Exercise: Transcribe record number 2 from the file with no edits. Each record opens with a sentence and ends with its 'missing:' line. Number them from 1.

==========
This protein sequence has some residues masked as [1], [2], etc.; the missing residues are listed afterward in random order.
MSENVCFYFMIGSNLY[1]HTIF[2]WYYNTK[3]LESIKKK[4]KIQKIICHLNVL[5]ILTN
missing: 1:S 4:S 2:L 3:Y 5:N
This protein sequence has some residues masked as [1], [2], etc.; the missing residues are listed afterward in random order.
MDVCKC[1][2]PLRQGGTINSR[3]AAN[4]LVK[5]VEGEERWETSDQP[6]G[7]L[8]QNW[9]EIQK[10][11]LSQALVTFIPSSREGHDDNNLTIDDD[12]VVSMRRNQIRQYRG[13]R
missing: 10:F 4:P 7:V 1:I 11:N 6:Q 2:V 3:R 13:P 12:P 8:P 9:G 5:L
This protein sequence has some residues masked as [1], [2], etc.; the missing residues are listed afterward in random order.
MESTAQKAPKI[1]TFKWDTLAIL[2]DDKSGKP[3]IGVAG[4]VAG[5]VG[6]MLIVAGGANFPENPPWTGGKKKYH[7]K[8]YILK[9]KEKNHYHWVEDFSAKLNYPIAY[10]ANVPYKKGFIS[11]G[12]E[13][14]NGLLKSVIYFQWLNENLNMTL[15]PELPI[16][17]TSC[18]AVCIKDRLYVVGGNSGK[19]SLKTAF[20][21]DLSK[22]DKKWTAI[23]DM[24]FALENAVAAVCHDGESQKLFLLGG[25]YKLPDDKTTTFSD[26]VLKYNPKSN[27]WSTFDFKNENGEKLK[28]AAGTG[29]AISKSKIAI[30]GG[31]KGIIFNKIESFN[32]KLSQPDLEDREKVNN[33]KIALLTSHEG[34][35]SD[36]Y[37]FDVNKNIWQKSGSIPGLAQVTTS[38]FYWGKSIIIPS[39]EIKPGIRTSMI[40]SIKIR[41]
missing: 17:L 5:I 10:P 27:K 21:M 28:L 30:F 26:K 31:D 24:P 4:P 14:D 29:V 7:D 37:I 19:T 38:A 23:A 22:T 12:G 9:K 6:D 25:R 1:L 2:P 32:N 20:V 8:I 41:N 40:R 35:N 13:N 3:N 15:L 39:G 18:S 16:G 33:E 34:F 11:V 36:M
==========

This protein sequence has some residues masked as [1], [2], etc.; the missing residues are listed afterward in random order.
MDVCKC[1][2]PLRQGGTINSR[3]AAN[4]LVK[5]VEGEERWETSDQP[6]G[7]L[8]QNW[9]EIQK[10][11]LSQALVTFIPSSREGHDDNNLTIDDD[12]VVSMRRNQIRQYRG[13]R
missing: 10:F 4:P 7:V 1:I 11:N 6:Q 2:V 3:R 13:P 12:P 8:P 9:G 5:L